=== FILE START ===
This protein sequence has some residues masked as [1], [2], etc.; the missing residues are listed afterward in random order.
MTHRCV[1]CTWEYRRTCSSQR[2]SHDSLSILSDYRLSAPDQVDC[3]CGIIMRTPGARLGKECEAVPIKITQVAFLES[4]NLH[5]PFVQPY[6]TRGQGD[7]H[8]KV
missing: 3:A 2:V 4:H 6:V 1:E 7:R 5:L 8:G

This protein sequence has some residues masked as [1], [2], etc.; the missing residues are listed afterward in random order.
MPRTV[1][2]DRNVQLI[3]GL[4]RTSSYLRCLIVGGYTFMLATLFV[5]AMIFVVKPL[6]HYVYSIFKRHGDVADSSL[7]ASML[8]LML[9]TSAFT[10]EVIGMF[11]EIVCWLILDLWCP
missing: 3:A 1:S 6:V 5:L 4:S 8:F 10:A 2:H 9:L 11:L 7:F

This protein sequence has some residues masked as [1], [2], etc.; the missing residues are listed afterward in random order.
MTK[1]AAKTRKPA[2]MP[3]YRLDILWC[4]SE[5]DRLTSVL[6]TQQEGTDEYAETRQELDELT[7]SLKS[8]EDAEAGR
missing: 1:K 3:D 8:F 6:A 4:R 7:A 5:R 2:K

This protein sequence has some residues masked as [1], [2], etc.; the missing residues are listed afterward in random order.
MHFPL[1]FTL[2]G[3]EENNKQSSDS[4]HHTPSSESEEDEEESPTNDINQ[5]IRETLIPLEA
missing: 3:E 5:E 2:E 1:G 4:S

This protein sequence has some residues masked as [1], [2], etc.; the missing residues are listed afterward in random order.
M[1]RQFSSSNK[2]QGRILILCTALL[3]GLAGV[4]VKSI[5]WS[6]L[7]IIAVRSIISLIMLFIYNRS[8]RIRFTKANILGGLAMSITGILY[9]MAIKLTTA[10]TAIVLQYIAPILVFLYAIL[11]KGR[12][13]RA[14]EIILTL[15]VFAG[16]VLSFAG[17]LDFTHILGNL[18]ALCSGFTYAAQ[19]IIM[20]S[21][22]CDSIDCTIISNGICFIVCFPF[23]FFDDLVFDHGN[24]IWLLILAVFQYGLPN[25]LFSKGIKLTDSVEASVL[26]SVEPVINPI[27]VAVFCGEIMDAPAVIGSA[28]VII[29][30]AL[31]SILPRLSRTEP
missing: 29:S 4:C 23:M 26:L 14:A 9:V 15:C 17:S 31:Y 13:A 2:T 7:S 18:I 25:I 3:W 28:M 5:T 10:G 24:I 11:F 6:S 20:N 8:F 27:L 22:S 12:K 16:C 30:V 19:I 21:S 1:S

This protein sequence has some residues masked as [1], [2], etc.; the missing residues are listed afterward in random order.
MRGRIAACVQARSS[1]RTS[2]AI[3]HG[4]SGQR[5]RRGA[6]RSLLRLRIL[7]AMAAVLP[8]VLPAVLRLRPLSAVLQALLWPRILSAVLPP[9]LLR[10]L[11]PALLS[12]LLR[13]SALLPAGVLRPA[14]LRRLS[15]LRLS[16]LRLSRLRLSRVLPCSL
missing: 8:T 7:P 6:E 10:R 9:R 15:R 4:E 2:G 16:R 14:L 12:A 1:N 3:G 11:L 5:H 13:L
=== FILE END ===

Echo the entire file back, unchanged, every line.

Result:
This protein sequence has some residues masked as [1], [2], etc.; the missing residues are listed afterward in random order.
MTHRCV[1]CTWEYRRTCSSQR[2]SHDSLSILSDYRLSAPDQVDC[3]CGIIMRTPGARLGKECEAVPIKITQVAFLES[4]NLH[5]PFVQPY[6]TRGQGD[7]H[8]KV
missing: 3:A 2:V 4:H 6:V 1:E 7:R 5:L 8:G

This protein sequence has some residues masked as [1], [2], etc.; the missing residues are listed afterward in random order.
MPRTV[1][2]DRNVQLI[3]GL[4]RTSSYLRCLIVGGYTFMLATLFV[5]AMIFVVKPL[6]HYVYSIFKRHGDVADSSL[7]ASML[8]LML[9]TSAFT[10]EVIGMF[11]EIVCWLILDLWCP
missing: 3:A 1:S 6:V 5:L 4:S 8:F 10:A 2:H 9:L 11:L 7:F

This protein sequence has some residues masked as [1], [2], etc.; the missing residues are listed afterward in random order.
MTK[1]AAKTRKPA[2]MP[3]YRLDILWC[4]SE[5]DRLTSVL[6]TQQEGTDEYAETRQELDELT[7]SLKS[8]EDAEAGR
missing: 1:K 3:D 8:F 6:A 4:R 7:A 5:R 2:K

This protein sequence has some residues masked as [1], [2], etc.; the missing residues are listed afterward in random order.
MHFPL[1]FTL[2]G[3]EENNKQSSDS[4]HHTPSSESEEDEEESPTNDINQ[5]IRETLIPLEA
missing: 3:E 5:E 2:E 1:G 4:S

This protein sequence has some residues masked as [1], [2], etc.; the missing residues are listed afterward in random order.
M[1]RQFSSSNK[2]QGRILILCTALL[3]GLAGV[4]VKSI[5]WS[6]L[7]IIAVRSIISLIMLFIYNRS[8]RIRFTKANILGGLAMSITGILY[9]MAIKLTTA[10]TAIVLQYIAPILVFLYAIL[11]KGR[12][13]RA[14]EIILTL[15]VFAG[16]VLSFAG[17]LDFTHILGNL[18]ALCSGFTYAAQ[19]IIM[20]S[21][22]CDSIDCTIISNGICFIVCFPF[23]FFDDLVFDHGN[24]IWLLILAVFQYGLPN[25]LFSKGIKLTDSVEASVL[26]SVEPVINPI[27]VAVFCGEIMDAPAVIGSA[28]VII[29][30]AL[31]SILPRLSRTEP
missing: 29:S 4:C 23:M 26:L 14:A 9:V 15:C 17:S 31:Y 13:A 2:T 7:S 18:I 25:I 3:W 28:M 5:T 10:G 24:I 11:F 6:S 20:N 8:F 27:L 22:S 12:K 16:C 30:V 19:I 21:S 1:S

This protein sequence has some residues masked as [1], [2], etc.; the missing residues are listed afterward in random order.
MRGRIAACVQARSS[1]RTS[2]AI[3]HG[4]SGQR[5]RRGA[6]RSLLRLRIL[7]AMAAVLP[8]VLPAVLRLRPLSAVLQALLWPRILSAVLPP[9]LLR[10]L[11]PALLS[12]LLR[13]SALLPAGVLRPA[14]LRRLS[15]LRLS[16]LRLSRLRLSRVLPCSL
missing: 8:T 7:P 6:E 10:R 9:R 15:R 4:E 2:G 16:R 14:L 12:A 1:N 3:G 11:L 5:H 13:L